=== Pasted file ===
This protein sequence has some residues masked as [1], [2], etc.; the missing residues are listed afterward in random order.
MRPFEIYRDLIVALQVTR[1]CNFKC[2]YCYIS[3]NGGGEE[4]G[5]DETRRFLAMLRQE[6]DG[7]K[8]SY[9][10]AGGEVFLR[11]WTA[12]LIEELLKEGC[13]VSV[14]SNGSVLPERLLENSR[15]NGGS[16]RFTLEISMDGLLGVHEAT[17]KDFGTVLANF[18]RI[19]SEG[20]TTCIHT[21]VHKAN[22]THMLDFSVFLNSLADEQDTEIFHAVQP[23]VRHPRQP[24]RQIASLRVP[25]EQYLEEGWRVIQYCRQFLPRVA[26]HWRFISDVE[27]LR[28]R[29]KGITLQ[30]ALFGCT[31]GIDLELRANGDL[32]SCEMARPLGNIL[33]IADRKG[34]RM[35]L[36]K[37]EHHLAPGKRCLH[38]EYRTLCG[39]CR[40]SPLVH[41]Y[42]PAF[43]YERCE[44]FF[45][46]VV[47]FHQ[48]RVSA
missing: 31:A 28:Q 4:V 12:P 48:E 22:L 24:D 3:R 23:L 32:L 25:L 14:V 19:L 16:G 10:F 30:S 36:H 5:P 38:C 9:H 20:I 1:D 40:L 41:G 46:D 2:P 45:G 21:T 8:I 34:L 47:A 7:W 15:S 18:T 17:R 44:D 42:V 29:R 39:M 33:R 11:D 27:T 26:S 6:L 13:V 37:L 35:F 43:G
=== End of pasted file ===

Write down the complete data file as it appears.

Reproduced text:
This protein sequence has some residues masked as [1], [2], etc.; the missing residues are listed afterward in random order.
MRPFEIYRDLIVALQVTR[1]CNFKC[2]YCYIS[3]NGGGEE[4]G[5]DETRRFLAMLRQE[6]DG[7]K[8]SY[9][10]AGGEVFLR[11]WTA[12]LIEELLKEGC[13]VSV[14]SNGSVLPERLLENSR[15]NGGS[16]RFTLEISMDGLLGVHEAT[17]KDFGTVLANF[18]RI[19]SEG[20]TTCIHT[21]VHKAN[22]THMLDFSVFLNSLADEQDTEIFHAVQP[23]VRHPRQP[24]RQIASLRVP[25]EQYLEEGWRVIQYCRQFLPRVA[26]HWRFISDVE[27]LR[28]R[29]KGITLQ[30]ALFGCT[31]GIDLELRANGDL[32]SCEMARPLGNIL[33]IADRKG[34]RM[35]L[36]K[37]EHHLAPGKRCLH[38]EYRTLCG[39]CR[40]SPLVH[41]Y[42]PAF[43]YERCE[44]FF[45][46]VV[47]FHQ[48]RVSA
missing: 31:A 28:Q 4:V 12:P 48:E 22:L 24:D 3:R 23:L 32:L 25:L 14:V 19:L 16:G 10:F 30:S 36:H 5:P 38:C 9:H 20:I 1:D 40:L 41:G 46:D 2:P 45:G 21:T 8:I 34:L 47:A 7:W 15:S 18:T 17:R 44:D 42:V 29:R 39:M 33:R 11:D 27:T 26:S 6:L 13:V 37:L 35:F 43:G